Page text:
The 27-year-old Fortunato Castro grow up listening to his mother recall vivid memories of her youth in El Salvador. Now a photographer, Castro returns to images of his mother at his age. The art theorist Roland Barthes once wrote about his search for his late mother within photographs of her; in the series Some Girl, Some Where, Castro takes it a step further, animating the vintage photographs by dressing and posing as his mother.
In the poignant series, Castro doesn’t intend to impersonate his mother in a literal sense; rather, the images read as a son seeking to understand his mother and her youth by physically placing himself in her shoes. Each image is shot with earnest reverence; every gesture he sees his mother make is carefully mimicked, from the concentrated application of mascara to the self-conscious covering of the chest.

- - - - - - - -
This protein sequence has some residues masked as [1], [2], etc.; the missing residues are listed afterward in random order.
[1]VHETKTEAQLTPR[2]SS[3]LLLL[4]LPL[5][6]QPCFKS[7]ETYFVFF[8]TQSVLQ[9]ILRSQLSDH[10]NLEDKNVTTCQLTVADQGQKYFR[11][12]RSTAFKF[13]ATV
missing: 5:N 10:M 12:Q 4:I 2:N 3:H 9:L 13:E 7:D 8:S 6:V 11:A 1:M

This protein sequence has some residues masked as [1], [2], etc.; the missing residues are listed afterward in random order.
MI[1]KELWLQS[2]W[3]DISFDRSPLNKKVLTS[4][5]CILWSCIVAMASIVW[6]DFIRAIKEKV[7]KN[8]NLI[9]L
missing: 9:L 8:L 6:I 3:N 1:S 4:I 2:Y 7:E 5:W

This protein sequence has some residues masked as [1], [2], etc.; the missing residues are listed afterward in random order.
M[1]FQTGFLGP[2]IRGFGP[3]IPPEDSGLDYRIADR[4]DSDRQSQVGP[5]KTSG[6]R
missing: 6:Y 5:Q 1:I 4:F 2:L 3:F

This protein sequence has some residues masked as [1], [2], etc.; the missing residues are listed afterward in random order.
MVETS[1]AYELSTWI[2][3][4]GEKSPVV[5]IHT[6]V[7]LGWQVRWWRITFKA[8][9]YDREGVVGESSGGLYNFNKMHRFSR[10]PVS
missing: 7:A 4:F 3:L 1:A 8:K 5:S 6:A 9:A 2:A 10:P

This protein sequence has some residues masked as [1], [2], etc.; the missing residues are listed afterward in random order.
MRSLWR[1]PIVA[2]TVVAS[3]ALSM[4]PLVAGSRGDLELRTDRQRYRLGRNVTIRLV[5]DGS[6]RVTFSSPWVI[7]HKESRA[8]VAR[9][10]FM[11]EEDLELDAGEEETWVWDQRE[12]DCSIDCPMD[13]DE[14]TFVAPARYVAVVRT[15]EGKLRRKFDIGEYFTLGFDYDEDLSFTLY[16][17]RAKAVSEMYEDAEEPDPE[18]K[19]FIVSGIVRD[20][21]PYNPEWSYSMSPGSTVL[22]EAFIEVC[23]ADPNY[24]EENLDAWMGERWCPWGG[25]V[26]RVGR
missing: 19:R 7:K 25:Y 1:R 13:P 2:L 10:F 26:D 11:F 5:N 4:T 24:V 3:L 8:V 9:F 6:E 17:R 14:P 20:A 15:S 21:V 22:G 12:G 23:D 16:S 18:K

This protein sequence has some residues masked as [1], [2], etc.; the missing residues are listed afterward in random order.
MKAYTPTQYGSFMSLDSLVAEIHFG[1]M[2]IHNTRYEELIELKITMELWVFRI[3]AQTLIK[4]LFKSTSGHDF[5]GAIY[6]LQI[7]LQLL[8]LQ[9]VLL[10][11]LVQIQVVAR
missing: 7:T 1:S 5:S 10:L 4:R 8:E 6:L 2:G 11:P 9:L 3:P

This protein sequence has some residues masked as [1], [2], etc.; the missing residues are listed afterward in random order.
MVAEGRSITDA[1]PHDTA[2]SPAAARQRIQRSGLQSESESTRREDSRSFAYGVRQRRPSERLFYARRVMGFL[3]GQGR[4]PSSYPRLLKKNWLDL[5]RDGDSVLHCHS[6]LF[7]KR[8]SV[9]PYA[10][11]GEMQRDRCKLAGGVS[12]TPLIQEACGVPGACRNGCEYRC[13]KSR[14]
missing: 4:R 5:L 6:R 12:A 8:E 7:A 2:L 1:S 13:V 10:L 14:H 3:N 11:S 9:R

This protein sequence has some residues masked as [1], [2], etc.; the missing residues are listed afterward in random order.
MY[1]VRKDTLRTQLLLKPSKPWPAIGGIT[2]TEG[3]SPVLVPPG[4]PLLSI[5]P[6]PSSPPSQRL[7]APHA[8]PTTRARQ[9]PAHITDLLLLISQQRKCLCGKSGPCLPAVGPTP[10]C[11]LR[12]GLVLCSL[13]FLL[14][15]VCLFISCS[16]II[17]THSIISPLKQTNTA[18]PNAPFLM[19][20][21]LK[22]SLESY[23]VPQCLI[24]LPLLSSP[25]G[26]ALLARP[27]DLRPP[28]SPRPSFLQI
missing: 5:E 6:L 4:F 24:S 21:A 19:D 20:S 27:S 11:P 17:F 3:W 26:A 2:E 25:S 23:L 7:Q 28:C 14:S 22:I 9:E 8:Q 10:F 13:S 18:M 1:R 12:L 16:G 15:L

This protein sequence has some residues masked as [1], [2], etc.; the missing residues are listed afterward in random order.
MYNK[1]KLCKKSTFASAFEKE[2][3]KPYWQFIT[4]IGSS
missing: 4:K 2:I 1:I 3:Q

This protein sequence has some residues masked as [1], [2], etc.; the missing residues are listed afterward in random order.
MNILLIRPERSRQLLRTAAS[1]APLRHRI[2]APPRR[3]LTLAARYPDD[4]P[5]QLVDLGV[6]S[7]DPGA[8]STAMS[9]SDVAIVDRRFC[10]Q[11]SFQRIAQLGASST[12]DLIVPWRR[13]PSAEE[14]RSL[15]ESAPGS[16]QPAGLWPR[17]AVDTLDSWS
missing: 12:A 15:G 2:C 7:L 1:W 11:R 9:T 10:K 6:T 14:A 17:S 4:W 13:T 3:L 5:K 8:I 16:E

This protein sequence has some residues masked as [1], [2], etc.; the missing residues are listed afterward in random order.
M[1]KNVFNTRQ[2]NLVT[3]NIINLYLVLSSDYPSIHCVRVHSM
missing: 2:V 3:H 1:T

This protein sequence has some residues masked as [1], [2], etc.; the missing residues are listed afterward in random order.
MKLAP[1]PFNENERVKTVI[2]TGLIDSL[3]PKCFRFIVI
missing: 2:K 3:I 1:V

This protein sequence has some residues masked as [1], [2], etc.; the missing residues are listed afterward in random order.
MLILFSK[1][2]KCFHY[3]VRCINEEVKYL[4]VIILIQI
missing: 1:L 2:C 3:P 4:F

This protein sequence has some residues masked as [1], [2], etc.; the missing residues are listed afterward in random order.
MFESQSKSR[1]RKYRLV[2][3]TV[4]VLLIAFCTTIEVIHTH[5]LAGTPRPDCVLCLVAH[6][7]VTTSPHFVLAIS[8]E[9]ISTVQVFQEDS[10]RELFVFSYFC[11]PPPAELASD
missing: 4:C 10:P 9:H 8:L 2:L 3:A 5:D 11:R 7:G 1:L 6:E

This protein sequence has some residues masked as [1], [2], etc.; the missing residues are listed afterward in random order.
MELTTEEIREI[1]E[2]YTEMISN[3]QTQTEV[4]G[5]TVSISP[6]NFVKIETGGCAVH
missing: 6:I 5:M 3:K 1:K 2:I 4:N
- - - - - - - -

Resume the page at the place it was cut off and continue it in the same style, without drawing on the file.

Photographically, Castro sees differences in the images of young women today and of his mother’s generation. The modern snapshots that permeate our culture, he suggests, are more casual and candid; a girl takes a shot of her friends as they get ready for a night out, or a woman sends an intimate selfie to her lover. The photographs of his mother’s youth are more serious and polished, and he conveys that elegantly, acknowledging the viewer in each image and positioning himself with careful deliberation.
The obvious sexuality of the photographs remain touchingly innocent; Castro’s curiosity about his mother’s body reads more like a confessional than an exploitation. He returns to the sensual exploration of childhood, using his own body to navigate his feelings about his mother’s. Take a look. (via NYMag)